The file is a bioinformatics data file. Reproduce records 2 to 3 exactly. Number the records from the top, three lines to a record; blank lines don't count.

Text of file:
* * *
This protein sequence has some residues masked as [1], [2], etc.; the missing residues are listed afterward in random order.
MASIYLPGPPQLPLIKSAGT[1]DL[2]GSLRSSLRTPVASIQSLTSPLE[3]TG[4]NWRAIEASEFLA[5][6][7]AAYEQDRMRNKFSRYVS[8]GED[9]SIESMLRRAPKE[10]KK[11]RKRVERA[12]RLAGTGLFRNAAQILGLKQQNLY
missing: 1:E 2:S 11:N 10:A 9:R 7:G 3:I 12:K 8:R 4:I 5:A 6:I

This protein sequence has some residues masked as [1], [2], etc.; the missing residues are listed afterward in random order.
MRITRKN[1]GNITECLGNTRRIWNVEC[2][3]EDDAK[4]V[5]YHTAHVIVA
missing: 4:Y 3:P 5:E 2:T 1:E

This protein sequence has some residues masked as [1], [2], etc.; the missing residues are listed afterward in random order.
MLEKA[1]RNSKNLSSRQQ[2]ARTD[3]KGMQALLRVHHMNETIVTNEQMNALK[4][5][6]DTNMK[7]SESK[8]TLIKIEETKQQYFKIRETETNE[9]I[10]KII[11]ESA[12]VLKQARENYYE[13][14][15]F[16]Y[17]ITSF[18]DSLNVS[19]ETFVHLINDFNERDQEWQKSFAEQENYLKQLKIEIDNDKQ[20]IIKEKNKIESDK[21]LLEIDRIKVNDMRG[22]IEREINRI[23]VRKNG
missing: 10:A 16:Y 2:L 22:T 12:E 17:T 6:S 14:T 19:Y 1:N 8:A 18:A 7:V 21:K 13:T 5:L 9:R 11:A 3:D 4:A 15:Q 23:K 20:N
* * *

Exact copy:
This protein sequence has some residues masked as [1], [2], etc.; the missing residues are listed afterward in random order.
MRITRKN[1]GNITECLGNTRRIWNVEC[2][3]EDDAK[4]V[5]YHTAHVIVA
missing: 4:Y 3:P 5:E 2:T 1:E

This protein sequence has some residues masked as [1], [2], etc.; the missing residues are listed afterward in random order.
MLEKA[1]RNSKNLSSRQQ[2]ARTD[3]KGMQALLRVHHMNETIVTNEQMNALK[4][5][6]DTNMK[7]SESK[8]TLIKIEETKQQYFKIRETETNE[9]I[10]KII[11]ESA[12]VLKQARENYYE[13][14][15]F[16]Y[17]ITSF[18]DSLNVS[19]ETFVHLINDFNERDQEWQKSFAEQENYLKQLKIEIDNDKQ[20]IIKEKNKIESDK[21]LLEIDRIKVNDMRG[22]IEREINRI[23]VRKNG
missing: 10:A 16:Y 2:L 22:T 12:E 17:T 6:S 14:T 19:Y 1:N 8:A 18:A 7:V 21:K 13:T 5:L 9:R 11:A 3:D 4:A 15:Q 23:K 20:N